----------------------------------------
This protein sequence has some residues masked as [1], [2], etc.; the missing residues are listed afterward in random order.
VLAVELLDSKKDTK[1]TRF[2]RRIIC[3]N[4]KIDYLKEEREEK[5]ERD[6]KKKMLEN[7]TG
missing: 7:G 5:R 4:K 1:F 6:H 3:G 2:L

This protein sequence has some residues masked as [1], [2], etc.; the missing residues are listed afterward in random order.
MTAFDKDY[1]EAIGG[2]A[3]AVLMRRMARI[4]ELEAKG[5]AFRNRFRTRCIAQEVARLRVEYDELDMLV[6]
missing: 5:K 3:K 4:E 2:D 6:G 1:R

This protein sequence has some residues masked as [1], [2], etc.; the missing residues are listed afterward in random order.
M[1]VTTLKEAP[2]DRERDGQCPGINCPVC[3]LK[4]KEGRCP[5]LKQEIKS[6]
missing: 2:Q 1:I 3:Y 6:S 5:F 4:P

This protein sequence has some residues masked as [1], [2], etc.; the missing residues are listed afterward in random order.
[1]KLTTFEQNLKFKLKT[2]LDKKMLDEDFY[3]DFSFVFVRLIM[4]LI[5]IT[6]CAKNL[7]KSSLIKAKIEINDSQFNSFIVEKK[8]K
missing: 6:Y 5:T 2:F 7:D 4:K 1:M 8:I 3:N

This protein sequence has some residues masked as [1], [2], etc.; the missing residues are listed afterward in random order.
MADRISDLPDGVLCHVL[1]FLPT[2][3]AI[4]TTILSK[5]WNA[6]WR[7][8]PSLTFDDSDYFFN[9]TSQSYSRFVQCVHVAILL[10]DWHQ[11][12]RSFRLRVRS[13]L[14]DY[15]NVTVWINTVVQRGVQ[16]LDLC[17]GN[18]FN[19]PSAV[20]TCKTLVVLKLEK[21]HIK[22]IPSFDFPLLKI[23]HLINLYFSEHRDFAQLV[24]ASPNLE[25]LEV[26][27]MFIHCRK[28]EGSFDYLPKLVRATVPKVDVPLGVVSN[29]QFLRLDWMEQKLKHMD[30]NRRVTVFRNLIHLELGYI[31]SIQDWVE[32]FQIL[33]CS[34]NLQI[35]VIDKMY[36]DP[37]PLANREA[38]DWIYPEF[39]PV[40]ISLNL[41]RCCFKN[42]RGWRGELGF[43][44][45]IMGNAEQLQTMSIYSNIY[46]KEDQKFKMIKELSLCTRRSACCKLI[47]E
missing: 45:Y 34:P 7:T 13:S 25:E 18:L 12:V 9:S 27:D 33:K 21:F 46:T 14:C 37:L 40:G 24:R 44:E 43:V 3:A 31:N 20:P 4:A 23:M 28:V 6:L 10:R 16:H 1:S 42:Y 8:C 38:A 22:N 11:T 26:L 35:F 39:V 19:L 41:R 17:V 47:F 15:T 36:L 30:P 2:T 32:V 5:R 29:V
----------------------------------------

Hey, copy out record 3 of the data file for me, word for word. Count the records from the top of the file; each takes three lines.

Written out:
This protein sequence has some residues masked as [1], [2], etc.; the missing residues are listed afterward in random order.
M[1]VTTLKEAP[2]DRERDGQCPGINCPVC[3]LK[4]KEGRCP[5]LKQEIKS[6]
missing: 2:Q 1:I 3:Y 6:S 5:F 4:P